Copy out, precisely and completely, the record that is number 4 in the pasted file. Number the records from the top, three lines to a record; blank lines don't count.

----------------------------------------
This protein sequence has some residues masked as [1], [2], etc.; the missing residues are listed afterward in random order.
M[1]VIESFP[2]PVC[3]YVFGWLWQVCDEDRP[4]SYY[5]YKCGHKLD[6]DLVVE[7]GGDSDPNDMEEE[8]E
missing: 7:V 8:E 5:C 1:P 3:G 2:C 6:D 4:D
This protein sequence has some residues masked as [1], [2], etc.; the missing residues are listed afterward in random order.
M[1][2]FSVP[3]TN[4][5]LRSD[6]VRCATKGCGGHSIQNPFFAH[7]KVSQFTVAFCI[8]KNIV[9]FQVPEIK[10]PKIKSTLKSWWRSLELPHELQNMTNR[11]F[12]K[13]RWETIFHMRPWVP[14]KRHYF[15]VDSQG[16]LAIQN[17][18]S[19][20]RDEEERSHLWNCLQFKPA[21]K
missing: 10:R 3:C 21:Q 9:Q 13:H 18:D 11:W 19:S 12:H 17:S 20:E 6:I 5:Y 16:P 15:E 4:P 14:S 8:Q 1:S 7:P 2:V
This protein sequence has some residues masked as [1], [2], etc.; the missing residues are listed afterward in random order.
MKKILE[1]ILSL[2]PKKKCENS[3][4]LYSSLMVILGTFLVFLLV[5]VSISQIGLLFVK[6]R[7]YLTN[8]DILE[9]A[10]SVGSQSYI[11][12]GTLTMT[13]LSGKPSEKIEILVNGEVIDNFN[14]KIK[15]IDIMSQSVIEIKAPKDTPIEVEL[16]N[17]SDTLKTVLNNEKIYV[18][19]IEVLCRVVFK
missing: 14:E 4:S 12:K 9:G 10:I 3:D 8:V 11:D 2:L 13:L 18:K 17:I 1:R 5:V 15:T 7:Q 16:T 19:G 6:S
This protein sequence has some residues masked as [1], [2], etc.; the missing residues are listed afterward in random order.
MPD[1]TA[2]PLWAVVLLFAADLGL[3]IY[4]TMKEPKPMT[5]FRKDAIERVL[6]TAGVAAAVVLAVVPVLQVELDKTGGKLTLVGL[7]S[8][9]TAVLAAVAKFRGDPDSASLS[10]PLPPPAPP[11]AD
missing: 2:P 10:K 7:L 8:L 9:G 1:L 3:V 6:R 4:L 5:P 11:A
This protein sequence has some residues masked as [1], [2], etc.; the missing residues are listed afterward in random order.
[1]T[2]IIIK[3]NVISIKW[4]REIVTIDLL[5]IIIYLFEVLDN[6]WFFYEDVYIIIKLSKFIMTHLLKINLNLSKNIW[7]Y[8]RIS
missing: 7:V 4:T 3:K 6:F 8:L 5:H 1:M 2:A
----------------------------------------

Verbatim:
This protein sequence has some residues masked as [1], [2], etc.; the missing residues are listed afterward in random order.
MPD[1]TA[2]PLWAVVLLFAADLGL[3]IY[4]TMKEPKPMT[5]FRKDAIERVL[6]TAGVAAAVVLAVVPVLQVELDKTGGKLTLVGL[7]S[8][9]TAVLAAVAKFRGDPDSASLS[10]PLPPPAPP[11]AD
missing: 2:P 10:K 7:L 8:L 9:G 1:L 3:V 6:R 4:L 5:P 11:A